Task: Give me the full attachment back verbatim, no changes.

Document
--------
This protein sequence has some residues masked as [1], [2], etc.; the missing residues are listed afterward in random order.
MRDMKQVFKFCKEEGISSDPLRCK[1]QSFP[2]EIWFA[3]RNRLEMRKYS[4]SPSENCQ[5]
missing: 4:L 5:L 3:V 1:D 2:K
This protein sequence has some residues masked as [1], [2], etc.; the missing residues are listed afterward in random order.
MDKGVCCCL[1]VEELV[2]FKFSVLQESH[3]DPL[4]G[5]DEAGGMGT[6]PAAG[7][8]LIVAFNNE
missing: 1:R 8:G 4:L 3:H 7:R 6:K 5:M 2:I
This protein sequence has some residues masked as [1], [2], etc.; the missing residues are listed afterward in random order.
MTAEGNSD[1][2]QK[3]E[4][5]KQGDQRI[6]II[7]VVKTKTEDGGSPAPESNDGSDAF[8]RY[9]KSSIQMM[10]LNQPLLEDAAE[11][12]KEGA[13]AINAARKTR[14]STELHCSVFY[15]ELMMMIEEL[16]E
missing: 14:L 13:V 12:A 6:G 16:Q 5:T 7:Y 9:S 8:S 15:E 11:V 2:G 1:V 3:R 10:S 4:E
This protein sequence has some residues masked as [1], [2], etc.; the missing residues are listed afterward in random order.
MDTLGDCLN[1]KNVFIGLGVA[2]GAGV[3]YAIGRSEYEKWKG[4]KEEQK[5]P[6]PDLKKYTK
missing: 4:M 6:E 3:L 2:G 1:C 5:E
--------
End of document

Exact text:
This protein sequence has some residues masked as [1], [2], etc.; the missing residues are listed afterward in random order.
MRDMKQVFKFCKEEGISSDPLRCK[1]QSFP[2]EIWFA[3]RNRLEMRKYS[4]SPSENCQ[5]
missing: 4:L 5:L 3:V 1:D 2:K
This protein sequence has some residues masked as [1], [2], etc.; the missing residues are listed afterward in random order.
MDKGVCCCL[1]VEELV[2]FKFSVLQESH[3]DPL[4]G[5]DEAGGMGT[6]PAAG[7][8]LIVAFNNE
missing: 1:R 8:G 4:L 3:H 7:R 6:K 5:M 2:I
This protein sequence has some residues masked as [1], [2], etc.; the missing residues are listed afterward in random order.
MTAEGNSD[1][2]QK[3]E[4][5]KQGDQRI[6]II[7]VVKTKTEDGGSPAPESNDGSDAF[8]RY[9]KSSIQMM[10]LNQPLLEDAAE[11][12]KEGA[13]AINAARKTR[14]STELHCSVFY[15]ELMMMIEEL[16]E
missing: 14:L 13:V 12:A 6:G 16:Q 5:T 7:Y 9:S 8:S 15:E 11:V 2:G 1:V 3:R 10:S 4:E
This protein sequence has some residues masked as [1], [2], etc.; the missing residues are listed afterward in random order.
MDTLGDCLN[1]KNVFIGLGVA[2]GAGV[3]YAIGRSEYEKWKG[4]KEEQK[5]P[6]PDLKKYTK
missing: 4:M 6:E 3:L 2:G 1:C 5:E